cover image Mother Noise: A Memoir

Mother Noise: A Memoir

Cindy House. Scribner/Marysue Rucci, $26.99 (224p) ISBN 978-1-982168-75-9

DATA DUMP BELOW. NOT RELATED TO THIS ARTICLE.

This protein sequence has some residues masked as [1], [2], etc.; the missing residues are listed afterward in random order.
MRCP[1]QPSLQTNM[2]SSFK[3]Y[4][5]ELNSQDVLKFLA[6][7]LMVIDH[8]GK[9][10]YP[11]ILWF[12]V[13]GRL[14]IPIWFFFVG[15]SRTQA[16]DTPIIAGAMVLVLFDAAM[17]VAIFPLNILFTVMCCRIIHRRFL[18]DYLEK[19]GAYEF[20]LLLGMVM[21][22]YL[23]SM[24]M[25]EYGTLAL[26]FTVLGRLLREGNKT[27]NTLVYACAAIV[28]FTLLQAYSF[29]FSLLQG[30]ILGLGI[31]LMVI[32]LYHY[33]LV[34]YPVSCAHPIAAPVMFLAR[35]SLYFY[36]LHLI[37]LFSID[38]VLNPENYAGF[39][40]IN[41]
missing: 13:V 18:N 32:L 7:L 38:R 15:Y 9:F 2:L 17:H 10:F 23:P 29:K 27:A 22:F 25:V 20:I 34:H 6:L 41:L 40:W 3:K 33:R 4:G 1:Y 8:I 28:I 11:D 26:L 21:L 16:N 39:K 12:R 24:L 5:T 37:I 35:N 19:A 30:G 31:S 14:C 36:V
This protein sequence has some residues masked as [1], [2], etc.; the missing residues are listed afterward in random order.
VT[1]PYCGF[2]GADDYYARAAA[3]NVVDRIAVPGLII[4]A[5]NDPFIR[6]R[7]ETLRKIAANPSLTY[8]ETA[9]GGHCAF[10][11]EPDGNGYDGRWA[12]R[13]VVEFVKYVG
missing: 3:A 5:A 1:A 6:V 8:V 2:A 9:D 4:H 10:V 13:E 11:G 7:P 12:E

A brutal story of heroin addiction gives way to a heartening look at motherhood in this brilliant debut from essayist House. Reflecting on that experience 20 years later, she explains her resolve in 2017 to tell her nine-year-old that she spent her 20s doing heroin. “If I [didn’t] tell him soon, it could become... a secret that might leave him feeling like he doesn’t really know me,” she writes before parsing her past sins via a mix of unflinchingly frank vignettes and vivid sketches. After depicting the anxiety-ridden childhood that ignited her decades-long quest to “numb” herself, she whisks readers through her seven-year affair with heroin in the 1990s in Chicago; multiple attempts at rehab; her harrowing abusive first marriage; and, eventually, the triumph of her hard-earned sobriety. She also shares the resonant story of finding her voice, with guidance from “the not-yet-famous David Sedaris,” whom she met while attending the Art Institute of Chicago. Echoes of Sedaris seep through in House’s mordant wit (“I crawled down... the bar on my hands and knees, like Jackie Kennedy on the back of the limo”), but it’s her raw prose and poignant musings on parenting—“the first really hard thing I’d done as a sober person”—that make this sing. A full-throated anthem of hope, this lends light to a dark issue. (May)